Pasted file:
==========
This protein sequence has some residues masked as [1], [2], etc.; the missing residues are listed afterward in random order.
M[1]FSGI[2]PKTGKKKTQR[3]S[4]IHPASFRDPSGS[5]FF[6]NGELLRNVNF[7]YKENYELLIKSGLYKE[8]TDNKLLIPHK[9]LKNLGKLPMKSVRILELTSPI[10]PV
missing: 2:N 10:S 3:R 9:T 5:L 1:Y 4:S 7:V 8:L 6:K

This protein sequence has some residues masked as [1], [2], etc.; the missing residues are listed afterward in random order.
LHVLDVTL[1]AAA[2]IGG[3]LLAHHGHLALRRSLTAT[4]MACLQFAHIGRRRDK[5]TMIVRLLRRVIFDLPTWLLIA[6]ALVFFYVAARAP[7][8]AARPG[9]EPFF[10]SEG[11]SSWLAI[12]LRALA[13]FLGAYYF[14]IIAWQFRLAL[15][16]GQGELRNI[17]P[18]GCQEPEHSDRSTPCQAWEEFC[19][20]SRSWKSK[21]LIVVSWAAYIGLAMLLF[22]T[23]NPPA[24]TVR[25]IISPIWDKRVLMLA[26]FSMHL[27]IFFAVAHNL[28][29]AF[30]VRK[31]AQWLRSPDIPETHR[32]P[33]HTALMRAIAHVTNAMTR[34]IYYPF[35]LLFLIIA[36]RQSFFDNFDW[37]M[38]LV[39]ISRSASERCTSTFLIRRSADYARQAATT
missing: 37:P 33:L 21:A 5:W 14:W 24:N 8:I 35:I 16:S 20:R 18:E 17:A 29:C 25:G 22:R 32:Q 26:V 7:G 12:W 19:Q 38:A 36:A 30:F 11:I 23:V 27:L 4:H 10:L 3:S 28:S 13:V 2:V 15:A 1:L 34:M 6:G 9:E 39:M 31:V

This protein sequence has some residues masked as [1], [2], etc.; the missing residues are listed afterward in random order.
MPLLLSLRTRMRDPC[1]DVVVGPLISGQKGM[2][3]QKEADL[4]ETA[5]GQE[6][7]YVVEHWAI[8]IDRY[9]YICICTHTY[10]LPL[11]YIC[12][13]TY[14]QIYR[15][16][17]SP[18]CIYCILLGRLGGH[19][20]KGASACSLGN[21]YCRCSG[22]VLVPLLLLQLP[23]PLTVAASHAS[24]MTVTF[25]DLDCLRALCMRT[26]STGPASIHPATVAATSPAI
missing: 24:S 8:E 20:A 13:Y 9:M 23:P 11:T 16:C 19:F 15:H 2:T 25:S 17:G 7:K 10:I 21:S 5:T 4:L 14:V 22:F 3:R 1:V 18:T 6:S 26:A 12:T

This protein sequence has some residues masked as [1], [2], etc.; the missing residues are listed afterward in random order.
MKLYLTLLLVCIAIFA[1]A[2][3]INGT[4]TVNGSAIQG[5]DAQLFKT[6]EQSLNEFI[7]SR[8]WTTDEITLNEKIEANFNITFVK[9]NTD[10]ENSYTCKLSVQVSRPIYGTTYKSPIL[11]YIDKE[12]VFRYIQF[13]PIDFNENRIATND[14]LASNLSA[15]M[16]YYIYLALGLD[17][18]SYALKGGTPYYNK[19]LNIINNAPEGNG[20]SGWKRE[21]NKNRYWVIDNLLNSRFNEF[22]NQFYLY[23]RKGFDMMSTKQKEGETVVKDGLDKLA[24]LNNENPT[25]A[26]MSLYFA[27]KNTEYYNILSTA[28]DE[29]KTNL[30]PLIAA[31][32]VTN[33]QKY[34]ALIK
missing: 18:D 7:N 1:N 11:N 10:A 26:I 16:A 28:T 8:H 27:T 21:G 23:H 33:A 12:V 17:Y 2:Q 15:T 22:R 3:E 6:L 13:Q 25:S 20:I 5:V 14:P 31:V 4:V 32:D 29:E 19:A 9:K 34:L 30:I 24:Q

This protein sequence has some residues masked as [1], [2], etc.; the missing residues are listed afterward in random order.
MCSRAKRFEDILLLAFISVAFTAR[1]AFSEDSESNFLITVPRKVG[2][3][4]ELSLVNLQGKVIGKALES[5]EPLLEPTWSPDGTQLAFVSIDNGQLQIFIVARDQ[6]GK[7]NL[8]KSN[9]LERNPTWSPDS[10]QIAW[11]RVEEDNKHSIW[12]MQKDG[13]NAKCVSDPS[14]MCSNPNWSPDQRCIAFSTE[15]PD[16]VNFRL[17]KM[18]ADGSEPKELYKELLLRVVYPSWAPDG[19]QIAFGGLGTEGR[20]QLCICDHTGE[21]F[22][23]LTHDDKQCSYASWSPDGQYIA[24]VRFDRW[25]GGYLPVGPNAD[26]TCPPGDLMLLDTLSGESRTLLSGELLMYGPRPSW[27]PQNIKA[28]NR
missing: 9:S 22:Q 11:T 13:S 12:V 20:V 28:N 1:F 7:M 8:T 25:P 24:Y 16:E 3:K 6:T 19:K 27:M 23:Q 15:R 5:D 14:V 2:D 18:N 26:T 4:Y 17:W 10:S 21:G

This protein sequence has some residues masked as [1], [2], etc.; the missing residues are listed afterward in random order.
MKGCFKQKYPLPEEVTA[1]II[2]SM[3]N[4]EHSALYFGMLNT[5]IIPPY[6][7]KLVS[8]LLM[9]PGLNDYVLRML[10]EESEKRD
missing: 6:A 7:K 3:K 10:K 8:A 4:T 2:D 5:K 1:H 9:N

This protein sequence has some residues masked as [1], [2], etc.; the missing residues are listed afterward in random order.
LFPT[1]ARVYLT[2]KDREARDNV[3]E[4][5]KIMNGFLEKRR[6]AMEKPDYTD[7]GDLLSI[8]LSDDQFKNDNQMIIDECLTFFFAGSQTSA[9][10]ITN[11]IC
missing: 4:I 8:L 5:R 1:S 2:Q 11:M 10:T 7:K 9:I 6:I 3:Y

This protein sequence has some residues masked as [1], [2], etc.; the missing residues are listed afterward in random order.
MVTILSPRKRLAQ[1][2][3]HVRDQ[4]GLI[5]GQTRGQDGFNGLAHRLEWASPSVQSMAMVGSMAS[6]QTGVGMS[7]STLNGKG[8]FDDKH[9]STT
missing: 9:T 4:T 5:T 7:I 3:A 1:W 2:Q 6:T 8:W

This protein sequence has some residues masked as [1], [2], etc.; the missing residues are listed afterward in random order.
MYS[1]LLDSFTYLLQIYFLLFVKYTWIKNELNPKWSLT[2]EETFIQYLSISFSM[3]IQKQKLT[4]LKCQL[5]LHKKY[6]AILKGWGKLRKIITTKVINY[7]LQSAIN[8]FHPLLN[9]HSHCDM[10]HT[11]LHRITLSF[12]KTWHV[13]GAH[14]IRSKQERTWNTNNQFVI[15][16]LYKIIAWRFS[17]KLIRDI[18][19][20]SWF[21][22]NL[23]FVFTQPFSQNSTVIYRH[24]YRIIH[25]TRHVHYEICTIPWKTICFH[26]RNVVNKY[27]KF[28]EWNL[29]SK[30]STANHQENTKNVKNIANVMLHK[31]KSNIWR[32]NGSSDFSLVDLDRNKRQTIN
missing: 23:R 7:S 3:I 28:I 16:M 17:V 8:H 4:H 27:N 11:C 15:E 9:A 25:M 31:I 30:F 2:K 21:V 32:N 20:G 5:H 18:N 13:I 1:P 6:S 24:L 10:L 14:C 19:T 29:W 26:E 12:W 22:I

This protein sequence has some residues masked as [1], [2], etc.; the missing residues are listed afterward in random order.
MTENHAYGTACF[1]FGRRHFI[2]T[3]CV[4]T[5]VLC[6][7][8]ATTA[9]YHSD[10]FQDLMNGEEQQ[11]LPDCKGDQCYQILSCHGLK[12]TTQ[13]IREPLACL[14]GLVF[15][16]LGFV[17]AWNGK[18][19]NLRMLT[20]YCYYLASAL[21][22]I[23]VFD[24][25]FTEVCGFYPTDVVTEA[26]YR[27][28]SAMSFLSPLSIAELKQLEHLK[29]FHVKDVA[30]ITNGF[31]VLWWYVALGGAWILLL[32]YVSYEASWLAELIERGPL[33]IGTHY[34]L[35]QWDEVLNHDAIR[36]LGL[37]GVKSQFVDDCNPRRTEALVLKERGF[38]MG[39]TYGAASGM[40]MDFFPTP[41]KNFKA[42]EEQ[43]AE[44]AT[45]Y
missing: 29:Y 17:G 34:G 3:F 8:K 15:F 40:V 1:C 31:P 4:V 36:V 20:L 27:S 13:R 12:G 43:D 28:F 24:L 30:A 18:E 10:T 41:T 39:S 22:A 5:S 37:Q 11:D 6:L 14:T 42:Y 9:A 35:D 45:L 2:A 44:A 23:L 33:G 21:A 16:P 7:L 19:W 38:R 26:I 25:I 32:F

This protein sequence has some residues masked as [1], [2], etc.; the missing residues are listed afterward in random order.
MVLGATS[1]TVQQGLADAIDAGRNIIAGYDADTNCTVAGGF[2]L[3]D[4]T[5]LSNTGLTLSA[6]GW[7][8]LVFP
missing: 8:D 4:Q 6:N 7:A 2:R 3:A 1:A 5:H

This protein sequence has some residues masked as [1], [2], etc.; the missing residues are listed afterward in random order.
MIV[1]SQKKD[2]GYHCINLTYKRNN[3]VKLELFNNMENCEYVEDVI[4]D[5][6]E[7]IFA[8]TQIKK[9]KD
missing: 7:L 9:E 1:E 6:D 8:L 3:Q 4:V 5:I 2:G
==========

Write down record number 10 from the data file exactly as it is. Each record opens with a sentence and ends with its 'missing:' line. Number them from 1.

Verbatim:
This protein sequence has some residues masked as [1], [2], etc.; the missing residues are listed afterward in random order.
MTENHAYGTACF[1]FGRRHFI[2]T[3]CV[4]T[5]VLC[6][7][8]ATTA[9]YHSD[10]FQDLMNGEEQQ[11]LPDCKGDQCYQILSCHGLK[12]TTQ[13]IREPLACL[14]GLVF[15][16]LGFV[17]AWNGK[18][19]NLRMLT[20]YCYYLASAL[21][22]I[23]VFD[24][25]FTEVCGFYPTDVVTEA[26]YR[27][28]SAMSFLSPLSIAELKQLEHLK[29]FHVKDVA[30]ITNGF[31]VLWWYVALGGAWILLL[32]YVSYEASWLAELIERGPL[33]IGTHY[34]L[35]QWDEVLNHDAIR[36]LGL[37]GVKSQFVDDCNPRRTEALVLKERGF[38]MG[39]TYGAASGM[40]MDFFPTP[41]KNFKA[42]EEQ[43]AE[44]AT[45]Y
missing: 29:Y 17:G 34:G 3:F 8:K 15:F 40:V 1:C 31:P 4:V 36:V 20:L 27:S 13:R 12:G 43:D 28:F 24:L 30:A 18:E 10:T 41:T 39:S 22:A 5:S 37:Q 11:D 6:L 14:T 42:Y 9:A 35:D 45:L 2:A 44:A 23:L 33:G 21:A 16:P 7:L 19:W 38:R 26:I 25:I 32:F